The .isoPE01 file extension has the same affect as the .isoPE extension, except that it swaps over the USB boot drive 0 with drive 1 (the internal HDD) before booting to the ISO (BIOS swap only). This may be useful for running WinPE ISOs that normally contain recovery software which expects HD0 to be the 'system' HDD.
This functionality is in v1.07Beta03 and later versions.
Note: If you also add a .txt file for each ISO, then you can change the menu text displayed for each file.
If you set the ISOASK variable to 1 in E2B however, E2B will always ask the user how to boot every .iso file (just as if the iso file had a .isoask extension). To do this, edit the \_ISO\MyE2B.cfg file and add the line
to the end of the file (see \_ISO\Sample_MyE2B.cfg - bottom of file). This is only supported in v1.07Beta03 and later versions.
Note: If you set the file extension to .isodd then you will not be asked and E2B will boot from the .isodd file just the same as if it was a .iso file.
Another alternative (v1.07 and later) is to create a .mnu file for each iso file that requires a different extension for E2B. For instance, if you have a Hirens iso file and you want to run it with the .isowinvh file extension in E2B, but leave the hirens iso file with a .iso extension on the E2B drive, use this .mnu text:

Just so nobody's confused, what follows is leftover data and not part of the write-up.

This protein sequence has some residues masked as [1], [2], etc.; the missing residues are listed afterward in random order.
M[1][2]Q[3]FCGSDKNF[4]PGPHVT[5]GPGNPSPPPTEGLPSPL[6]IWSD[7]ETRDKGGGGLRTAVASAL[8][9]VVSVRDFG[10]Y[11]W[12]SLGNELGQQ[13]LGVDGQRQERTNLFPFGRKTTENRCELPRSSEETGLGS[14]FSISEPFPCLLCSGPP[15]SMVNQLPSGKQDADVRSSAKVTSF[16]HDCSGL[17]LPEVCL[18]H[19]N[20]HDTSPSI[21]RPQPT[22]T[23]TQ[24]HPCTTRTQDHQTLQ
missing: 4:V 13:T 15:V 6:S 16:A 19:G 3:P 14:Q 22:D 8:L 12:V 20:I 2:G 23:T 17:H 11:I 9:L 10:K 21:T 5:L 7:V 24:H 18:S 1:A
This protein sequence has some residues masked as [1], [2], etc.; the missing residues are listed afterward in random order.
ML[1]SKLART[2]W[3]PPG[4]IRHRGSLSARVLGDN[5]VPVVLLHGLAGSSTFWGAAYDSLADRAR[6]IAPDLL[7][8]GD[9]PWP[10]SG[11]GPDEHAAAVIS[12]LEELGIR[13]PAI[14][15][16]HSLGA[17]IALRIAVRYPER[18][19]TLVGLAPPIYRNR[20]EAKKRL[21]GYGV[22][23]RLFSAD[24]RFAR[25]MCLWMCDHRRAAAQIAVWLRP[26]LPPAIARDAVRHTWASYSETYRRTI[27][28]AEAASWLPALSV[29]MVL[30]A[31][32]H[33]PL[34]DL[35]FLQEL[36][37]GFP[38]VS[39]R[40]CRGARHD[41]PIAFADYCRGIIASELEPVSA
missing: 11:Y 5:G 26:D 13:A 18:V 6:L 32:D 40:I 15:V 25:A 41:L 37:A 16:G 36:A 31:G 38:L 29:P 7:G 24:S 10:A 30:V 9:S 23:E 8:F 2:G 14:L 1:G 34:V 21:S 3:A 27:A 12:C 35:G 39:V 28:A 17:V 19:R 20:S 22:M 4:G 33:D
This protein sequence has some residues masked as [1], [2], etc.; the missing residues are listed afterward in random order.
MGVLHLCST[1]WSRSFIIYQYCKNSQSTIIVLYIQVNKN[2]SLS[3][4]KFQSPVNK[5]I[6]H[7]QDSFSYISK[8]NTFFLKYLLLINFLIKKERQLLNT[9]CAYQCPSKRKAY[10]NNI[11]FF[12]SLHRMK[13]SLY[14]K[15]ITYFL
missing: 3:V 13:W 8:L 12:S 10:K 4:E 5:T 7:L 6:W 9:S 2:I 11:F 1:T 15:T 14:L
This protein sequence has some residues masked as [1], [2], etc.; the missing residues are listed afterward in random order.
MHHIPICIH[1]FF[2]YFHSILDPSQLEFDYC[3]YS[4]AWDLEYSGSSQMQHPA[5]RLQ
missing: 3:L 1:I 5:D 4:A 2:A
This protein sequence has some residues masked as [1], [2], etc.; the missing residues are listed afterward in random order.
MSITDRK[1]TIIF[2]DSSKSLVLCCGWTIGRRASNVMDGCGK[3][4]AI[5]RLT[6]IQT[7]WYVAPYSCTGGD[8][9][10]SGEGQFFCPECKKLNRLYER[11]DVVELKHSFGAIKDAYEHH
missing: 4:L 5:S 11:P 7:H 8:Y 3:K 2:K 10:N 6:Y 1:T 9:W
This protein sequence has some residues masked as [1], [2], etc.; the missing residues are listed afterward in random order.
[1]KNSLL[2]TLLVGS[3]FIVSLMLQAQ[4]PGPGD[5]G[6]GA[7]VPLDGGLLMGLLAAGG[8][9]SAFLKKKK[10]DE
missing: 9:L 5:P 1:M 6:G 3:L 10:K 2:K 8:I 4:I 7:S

Note: In this example, the .iso file and .mnu file should be in a \_ISO\xxxx\Utility folder (e.g. \_ISO\UTILITIES\Utility or \_ISO\MAINMENU\Utility).
The force.isowinvh is a dummy filename (any filename will do!) + extension. Whatever extension is specified in this first dummy parameter will be used to run the .iso file that is specified in the second parameter. So in this case, the Hirens .iso file will be run by E2B as if it had a .isowinvh file extension.
Easy2Boot can use a GFXMenu. A sample GFXMenu 'message' file is included in the download (\_ISO\docs\Sample E2B Templates\GFXMenu folder) together with a MyE2B.cfg file. Just copy these to the \_ISO folder to test them out. You can make you own GFXMenu (which has to be compiled each time you change it) by following Tutorial 21 here.